Nikon D810, ISO 64. Nikon 80-200 f/2.8 lens at 200mm, 1/400 sec @ f/3.2

I’ve photographed at this lavender farm more times than I can remember. After awhile it all seems the same.

The poppies bloomed a little early this last year (it seems things are blooming earlier and earlier year after year) so there were very few red petals left. This group was all poppy pods. I framed this up to basically fill the frame with spheres and shot it just about wide open, focusing on just a few of the pods and letting the rest, and the background, fall away in a nice blur.

Sunset from Harbor Mountain, Sitka, AK

Sunset from Harbor Mountain, Sitka, AK

Nikon D810, ISO 250. Nikon 28-300mm lens at 78mm, 1/20 sec @ f/20. Cropped to panorama.

This was made the night before the Crossroads Sitka workshop was to begin. I was tired from a day of travel, but my friend Brenda Berry talked (shamed?) me into hiking with her up Harbor Mountain for sunset, saying it was going to be great. She was right. As usual.

For processing I lowered the Blacks to hide details in the foreground trees and used a little Clarity to separate the trees from the background a little bit more.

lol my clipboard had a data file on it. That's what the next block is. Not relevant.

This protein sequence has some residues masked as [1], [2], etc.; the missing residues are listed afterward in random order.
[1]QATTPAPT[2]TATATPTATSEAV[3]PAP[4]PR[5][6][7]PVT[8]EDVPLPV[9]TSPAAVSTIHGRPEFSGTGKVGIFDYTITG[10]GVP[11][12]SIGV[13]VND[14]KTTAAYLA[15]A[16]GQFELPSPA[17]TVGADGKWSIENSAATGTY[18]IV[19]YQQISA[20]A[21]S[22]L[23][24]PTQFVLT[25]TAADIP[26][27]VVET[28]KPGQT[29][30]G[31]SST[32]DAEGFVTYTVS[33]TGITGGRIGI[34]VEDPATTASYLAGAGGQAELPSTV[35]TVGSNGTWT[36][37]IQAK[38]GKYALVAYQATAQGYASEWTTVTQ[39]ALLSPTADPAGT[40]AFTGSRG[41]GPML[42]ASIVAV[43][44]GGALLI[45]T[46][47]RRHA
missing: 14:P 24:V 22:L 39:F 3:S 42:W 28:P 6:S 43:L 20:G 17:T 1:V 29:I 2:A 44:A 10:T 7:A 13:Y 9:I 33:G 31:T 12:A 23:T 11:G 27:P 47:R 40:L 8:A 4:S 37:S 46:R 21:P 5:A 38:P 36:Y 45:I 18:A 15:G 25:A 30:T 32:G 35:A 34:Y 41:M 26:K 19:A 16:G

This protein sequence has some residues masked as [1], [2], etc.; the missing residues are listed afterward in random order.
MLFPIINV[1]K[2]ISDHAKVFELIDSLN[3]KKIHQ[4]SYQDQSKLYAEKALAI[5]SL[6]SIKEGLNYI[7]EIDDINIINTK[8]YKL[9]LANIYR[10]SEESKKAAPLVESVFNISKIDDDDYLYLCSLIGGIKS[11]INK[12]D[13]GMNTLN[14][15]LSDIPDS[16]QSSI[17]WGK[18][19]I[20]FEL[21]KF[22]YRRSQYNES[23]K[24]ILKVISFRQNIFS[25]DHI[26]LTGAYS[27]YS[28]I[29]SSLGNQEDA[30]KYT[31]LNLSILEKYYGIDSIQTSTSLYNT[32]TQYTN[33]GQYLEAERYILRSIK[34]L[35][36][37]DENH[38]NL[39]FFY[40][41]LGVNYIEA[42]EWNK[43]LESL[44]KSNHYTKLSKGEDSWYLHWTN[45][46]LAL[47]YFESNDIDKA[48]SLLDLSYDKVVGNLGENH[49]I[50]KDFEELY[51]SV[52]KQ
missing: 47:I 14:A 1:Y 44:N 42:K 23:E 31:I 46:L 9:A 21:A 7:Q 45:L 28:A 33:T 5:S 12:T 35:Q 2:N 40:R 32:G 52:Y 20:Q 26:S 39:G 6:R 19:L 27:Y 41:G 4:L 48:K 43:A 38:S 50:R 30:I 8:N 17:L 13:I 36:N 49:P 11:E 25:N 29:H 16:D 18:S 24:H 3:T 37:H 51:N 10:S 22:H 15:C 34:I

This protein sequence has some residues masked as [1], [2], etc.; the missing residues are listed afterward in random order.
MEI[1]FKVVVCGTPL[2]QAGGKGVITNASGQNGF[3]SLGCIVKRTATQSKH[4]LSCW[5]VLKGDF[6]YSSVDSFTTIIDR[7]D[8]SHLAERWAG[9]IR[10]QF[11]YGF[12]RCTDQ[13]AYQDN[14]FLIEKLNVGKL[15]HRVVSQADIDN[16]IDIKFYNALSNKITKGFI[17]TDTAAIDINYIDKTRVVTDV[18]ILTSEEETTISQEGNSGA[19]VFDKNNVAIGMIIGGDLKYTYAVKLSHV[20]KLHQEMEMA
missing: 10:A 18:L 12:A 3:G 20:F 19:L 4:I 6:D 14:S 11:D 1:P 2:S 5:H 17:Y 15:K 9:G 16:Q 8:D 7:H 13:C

Inukshuk stone figure and aurora, Northwest Territories, Canada

Inukshuk stone figure and aurora, along the Ingraham Trail, Northwest Territories, Canada

Nikon D810, ISO 6400. Rokinon 14mm f/2.8 lens, 13 seconds @ f/2.8. Slight cropped.

Previously at this location I'd photographed one of our younger and more athletic participants atop this same rock outcropping with an aurora behind him. This time there was just the bottom half of a stone figure. So during the day I climbed up and finished the job by adding arms and a head.

The night we came back to this location we had some pretty good auroras and I managed to capture a few good shots with my new pal in front of the aurora.

Back in the computer I did my usual aurora processing (setting black and white point, adding a little clarity, etc.) but I noticed that there was a bit of bush behind figure, enough to interfere with the silhouette. Opening the image in Photoshop I uses some pretty basic cloning techniques and got rid of that bush. Much better.

North Falls, Silver Falls State Park, OR

North Falls, Silver Falls State Park, OR

Nikon D810, ISO 250. Nikon 28-300mm lens at 58mm, 1.6 seconds @ f/18. Polarizer

I’ve been to Silver Falls State Park in Oregon several times, mostly in the spring. For the autumn, I spent basically a half day there a couple of years ago. In 2017 I scheduled a three-day weekend workshop in late October to capture the fall color. And I managed to get some images that could turn into all-time favorites.